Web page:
Over the past few years colleges have faced an increasing number of complaints from the Department of Education’s Office of Civil Rights (OCR) requiring their web content be made accessible to people with disabilities. Although the OCR complaints typically focus on publicly available web content, the American Disabilities Act (ADA) requires that all online instructional content meet accessibility guidelines. The Web Content Accessibility Guidelines (WCAG 2.0) provides guidance on making web content accessible to people with a broad range of disabilities.
Making course content accessible may at first seem a daunting task when faced with a lengthy list of rules or standards. A recent article in the EDUCAUSE Review describes how University of Memphis integrated Universal Design for Learning (UDL) principles into their online course development process. The instructional design team at Memphis developed a three phase professional development plan that helps faculty look beyond compliance and focus on the “what, how, and why” of learning online.
“…we conducted a needs assessment and determined that requiring faculty to address accessibility in their online courses was easier for them if they focused on the pedagogical concepts of the UDL Representation principle and its guidelines rather than the technical concepts of the Web Content Accessibility Guidelines (WCAG 2.0).”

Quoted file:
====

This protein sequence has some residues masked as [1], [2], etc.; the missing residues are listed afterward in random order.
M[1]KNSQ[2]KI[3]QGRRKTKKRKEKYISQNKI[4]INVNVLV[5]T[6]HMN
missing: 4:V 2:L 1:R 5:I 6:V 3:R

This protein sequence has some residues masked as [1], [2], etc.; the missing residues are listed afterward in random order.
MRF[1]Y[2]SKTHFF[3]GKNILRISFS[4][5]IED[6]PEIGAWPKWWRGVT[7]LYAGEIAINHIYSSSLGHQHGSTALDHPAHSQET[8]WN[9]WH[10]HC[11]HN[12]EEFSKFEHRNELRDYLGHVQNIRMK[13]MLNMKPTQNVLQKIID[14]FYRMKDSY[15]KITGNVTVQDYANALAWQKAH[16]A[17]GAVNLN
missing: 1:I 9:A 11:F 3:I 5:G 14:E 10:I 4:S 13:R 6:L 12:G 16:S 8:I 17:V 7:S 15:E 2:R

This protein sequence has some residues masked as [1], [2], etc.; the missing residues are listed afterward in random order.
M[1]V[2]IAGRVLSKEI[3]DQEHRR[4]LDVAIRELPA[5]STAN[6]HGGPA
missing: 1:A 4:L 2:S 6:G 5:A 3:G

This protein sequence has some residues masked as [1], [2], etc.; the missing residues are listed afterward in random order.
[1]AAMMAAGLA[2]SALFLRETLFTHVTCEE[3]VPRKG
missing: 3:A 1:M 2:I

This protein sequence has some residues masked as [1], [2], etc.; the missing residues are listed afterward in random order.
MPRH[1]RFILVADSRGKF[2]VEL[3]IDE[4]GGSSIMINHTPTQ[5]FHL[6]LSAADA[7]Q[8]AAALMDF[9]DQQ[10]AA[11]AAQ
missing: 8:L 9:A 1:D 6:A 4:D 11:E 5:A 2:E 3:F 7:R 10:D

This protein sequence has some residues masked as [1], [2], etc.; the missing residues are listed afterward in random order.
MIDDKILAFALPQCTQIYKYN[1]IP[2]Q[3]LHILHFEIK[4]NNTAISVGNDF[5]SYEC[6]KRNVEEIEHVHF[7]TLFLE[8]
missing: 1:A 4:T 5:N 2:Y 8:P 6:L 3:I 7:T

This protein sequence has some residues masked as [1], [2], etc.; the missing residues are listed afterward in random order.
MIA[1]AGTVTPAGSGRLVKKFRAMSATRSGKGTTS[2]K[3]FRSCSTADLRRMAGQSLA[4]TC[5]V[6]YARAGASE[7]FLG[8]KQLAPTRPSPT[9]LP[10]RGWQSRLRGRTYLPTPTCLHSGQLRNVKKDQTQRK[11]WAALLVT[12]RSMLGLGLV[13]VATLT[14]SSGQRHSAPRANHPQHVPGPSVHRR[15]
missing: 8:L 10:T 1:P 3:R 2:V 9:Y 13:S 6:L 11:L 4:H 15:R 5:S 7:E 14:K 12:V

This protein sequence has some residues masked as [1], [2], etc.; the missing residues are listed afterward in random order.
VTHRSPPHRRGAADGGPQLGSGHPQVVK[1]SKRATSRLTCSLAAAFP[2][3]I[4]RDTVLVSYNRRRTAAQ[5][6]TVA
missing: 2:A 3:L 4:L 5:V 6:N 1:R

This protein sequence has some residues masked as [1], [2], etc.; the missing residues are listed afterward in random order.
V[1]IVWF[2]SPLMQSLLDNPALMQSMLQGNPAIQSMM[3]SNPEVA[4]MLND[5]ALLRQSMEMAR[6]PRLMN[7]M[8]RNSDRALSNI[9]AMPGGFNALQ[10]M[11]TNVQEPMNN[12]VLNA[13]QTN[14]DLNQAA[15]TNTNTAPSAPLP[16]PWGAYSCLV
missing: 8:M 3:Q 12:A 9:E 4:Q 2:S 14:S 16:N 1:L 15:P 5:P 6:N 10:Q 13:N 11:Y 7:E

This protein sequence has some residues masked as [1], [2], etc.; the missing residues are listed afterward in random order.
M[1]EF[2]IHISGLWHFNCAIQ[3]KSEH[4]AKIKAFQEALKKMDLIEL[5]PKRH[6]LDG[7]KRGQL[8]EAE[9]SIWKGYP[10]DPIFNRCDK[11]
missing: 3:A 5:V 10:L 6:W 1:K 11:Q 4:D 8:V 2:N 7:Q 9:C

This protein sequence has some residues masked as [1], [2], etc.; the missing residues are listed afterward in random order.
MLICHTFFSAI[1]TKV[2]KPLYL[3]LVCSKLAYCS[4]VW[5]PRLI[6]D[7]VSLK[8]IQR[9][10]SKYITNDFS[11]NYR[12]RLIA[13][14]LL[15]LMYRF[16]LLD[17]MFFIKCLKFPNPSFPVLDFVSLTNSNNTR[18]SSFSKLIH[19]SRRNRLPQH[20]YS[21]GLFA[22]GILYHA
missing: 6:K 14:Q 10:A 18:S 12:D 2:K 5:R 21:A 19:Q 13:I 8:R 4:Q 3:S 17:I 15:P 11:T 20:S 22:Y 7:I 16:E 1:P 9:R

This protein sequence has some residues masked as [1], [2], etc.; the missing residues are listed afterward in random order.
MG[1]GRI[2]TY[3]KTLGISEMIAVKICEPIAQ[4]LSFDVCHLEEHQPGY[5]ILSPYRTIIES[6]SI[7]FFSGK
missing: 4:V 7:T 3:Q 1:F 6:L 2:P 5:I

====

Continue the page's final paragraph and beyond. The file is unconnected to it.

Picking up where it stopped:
At the heart of Universal Design for Learning is the idea that people learn in diverse ways and therefore benefit from multiple means of representation, expression, and engagement.
By providing multiple means of representation – diverse forms of media – learners are able to understand the material or concepts in ways that make the most sense to them individually. Material may be presented visually (text / images), or through auditory (voice messages / podcasts) means, or both (captioned video).
By providing multiple means of action or expression, learners can represent their understanding in different formats (e.g. writing, video / audio recordings, presentations, etc.) – providing them with personally meaningful ways to demonstrate acquired competencies.
By providing multiple means of engagement, learners can master the material according to their individual strengths and preferences. Some students work well in groups; others may prefer to work alone. Assignments that encourage students to apply their individual talents and abilities are more likely to engage students in active, authentic, and relevant learning.
Integrating UDL principles into both online faculty training and the course development process helps to equip online faculty with a proactive rather than reactive approach to supporting student accessibility and learning.
V. Cullifer (2017). OCR Website Accessibility Complaints Hit Schools and Universities Digital Accessibility Digest, Microassist
R. Bowery & L. Houston (2017). Reaching All Learners by Leveraging Universal Design for Learning in Online Courses EDUCAUSE Review
WC3 Recommendation (2008). Web Content Accessibility Guidelines (WCAG) 2.0 WC3.org
S. Burgstahler (2017). ADA Compliance for Online Course Design EDUCAUSE Review